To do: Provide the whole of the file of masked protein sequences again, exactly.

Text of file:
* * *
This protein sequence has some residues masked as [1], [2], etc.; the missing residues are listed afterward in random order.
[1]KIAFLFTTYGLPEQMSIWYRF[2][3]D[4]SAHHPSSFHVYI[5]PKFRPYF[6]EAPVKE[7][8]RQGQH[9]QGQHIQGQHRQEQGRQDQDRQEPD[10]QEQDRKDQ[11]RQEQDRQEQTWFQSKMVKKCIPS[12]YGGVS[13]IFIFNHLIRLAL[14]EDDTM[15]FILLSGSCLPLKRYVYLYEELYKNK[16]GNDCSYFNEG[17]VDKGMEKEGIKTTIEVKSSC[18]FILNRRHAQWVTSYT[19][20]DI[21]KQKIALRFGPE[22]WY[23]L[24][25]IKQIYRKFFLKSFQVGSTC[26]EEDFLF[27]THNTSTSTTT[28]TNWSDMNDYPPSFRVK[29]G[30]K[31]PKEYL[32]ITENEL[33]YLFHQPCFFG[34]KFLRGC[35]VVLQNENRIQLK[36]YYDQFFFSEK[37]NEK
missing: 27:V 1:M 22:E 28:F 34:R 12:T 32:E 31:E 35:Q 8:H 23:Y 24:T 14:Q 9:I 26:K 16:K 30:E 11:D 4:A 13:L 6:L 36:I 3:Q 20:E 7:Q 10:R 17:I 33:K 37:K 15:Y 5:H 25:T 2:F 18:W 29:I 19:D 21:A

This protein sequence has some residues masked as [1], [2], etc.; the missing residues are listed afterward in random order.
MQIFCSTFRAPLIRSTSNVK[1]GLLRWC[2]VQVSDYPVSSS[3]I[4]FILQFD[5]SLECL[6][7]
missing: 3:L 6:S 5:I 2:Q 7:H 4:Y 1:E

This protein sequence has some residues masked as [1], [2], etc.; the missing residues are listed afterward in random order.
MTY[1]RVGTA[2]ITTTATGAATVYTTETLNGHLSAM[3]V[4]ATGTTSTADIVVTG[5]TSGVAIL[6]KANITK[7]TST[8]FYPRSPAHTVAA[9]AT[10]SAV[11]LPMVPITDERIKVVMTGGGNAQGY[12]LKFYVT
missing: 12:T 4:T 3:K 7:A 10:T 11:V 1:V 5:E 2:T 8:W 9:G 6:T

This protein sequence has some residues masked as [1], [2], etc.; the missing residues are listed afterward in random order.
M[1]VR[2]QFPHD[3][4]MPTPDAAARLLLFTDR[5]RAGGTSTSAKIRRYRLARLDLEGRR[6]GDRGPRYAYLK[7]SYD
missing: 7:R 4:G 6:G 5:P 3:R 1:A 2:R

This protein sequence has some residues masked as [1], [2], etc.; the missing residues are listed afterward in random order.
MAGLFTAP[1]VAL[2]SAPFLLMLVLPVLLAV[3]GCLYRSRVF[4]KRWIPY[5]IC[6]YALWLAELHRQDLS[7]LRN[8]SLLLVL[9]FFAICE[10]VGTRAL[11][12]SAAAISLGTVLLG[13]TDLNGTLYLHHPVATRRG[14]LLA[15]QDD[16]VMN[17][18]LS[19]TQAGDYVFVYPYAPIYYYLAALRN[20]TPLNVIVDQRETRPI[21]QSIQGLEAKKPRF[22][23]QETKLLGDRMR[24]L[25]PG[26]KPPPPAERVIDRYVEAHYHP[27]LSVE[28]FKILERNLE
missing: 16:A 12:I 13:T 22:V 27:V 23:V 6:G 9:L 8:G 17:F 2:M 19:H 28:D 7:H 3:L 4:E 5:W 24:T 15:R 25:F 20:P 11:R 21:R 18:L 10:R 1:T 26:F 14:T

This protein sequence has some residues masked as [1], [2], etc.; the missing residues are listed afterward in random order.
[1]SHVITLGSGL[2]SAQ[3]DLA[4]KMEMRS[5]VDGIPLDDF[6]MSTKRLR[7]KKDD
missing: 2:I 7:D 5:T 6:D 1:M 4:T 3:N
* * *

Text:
This protein sequence has some residues masked as [1], [2], etc.; the missing residues are listed afterward in random order.
[1]KIAFLFTTYGLPEQMSIWYRF[2][3]D[4]SAHHPSSFHVYI[5]PKFRPYF[6]EAPVKE[7][8]RQGQH[9]QGQHIQGQHRQEQGRQDQDRQEPD[10]QEQDRKDQ[11]RQEQDRQEQTWFQSKMVKKCIPS[12]YGGVS[13]IFIFNHLIRLAL[14]EDDTM[15]FILLSGSCLPLKRYVYLYEELYKNK[16]GNDCSYFNEG[17]VDKGMEKEGIKTTIEVKSSC[18]FILNRRHAQWVTSYT[19][20]DI[21]KQKIALRFGPE[22]WY[23]L[24][25]IKQIYRKFFLKSFQVGSTC[26]EEDFLF[27]THNTSTSTTT[28]TNWSDMNDYPPSFRVK[29]G[30]K[31]PKEYL[32]ITENEL[33]YLFHQPCFFG[34]KFLRGC[35]VVLQNENRIQLK[36]YYDQFFFSEK[37]NEK
missing: 27:V 1:M 22:E 28:F 34:R 12:T 32:E 31:E 35:Q 8:H 23:Y 24:T 14:Q 9:I 26:K 16:K 30:E 11:D 4:A 13:L 6:L 36:I 3:Q 20:E 7:Q 10:R 17:I 33:K 37:K 15:Y 5:H 25:T 2:F 18:W 29:I 19:D 21:A

This protein sequence has some residues masked as [1], [2], etc.; the missing residues are listed afterward in random order.
MQIFCSTFRAPLIRSTSNVK[1]GLLRWC[2]VQVSDYPVSSS[3]I[4]FILQFD[5]SLECL[6][7]
missing: 3:L 6:S 5:I 2:Q 7:H 4:Y 1:E

This protein sequence has some residues masked as [1], [2], etc.; the missing residues are listed afterward in random order.
MTY[1]RVGTA[2]ITTTATGAATVYTTETLNGHLSAM[3]V[4]ATGTTSTADIVVTG[5]TSGVAIL[6]KANITK[7]TST[8]FYPRSPAHTVAA[9]AT[10]SAV[11]LPMVPITDERIKVVMTGGGNAQGY[12]LKFYVT
missing: 12:T 4:T 3:K 7:A 10:T 11:V 1:V 5:E 2:T 8:W 9:G 6:T

This protein sequence has some residues masked as [1], [2], etc.; the missing residues are listed afterward in random order.
M[1]VR[2]QFPHD[3][4]MPTPDAAARLLLFTDR[5]RAGGTSTSAKIRRYRLARLDLEGRR[6]GDRGPRYAYLK[7]SYD
missing: 7:R 4:G 6:G 5:P 3:R 1:A 2:R

This protein sequence has some residues masked as [1], [2], etc.; the missing residues are listed afterward in random order.
MAGLFTAP[1]VAL[2]SAPFLLMLVLPVLLAV[3]GCLYRSRVF[4]KRWIPY[5]IC[6]YALWLAELHRQDLS[7]LRN[8]SLLLVL[9]FFAICE[10]VGTRAL[11][12]SAAAISLGTVLLG[13]TDLNGTLYLHHPVATRRG[14]LLA[15]QDD[16]VMN[17][18]LS[19]TQAGDYVFVYPYAPIYYYLAALRN[20]TPLNVIVDQRETRPI[21]QSIQGLEAKKPRF[22][23]QETKLLGDRMR[24]L[25]PG[26]KPPPPAERVIDRYVEAHYHP[27]LSVE[28]FKILERNLE
missing: 16:A 12:I 13:T 22:V 27:V 23:V 6:G 9:L 8:G 17:F 2:M 19:H 28:D 7:H 3:L 4:E 5:W 24:T 15:R 25:F 20:P 11:R 21:R 18:L 10:R 1:T 26:F 14:T

This protein sequence has some residues masked as [1], [2], etc.; the missing residues are listed afterward in random order.
[1]SHVITLGSGL[2]SAQ[3]DLA[4]KMEMRS[5]VDGIPLDDF[6]MSTKRLR[7]KKDD
missing: 2:I 7:D 5:T 6:D 1:M 4:T 3:N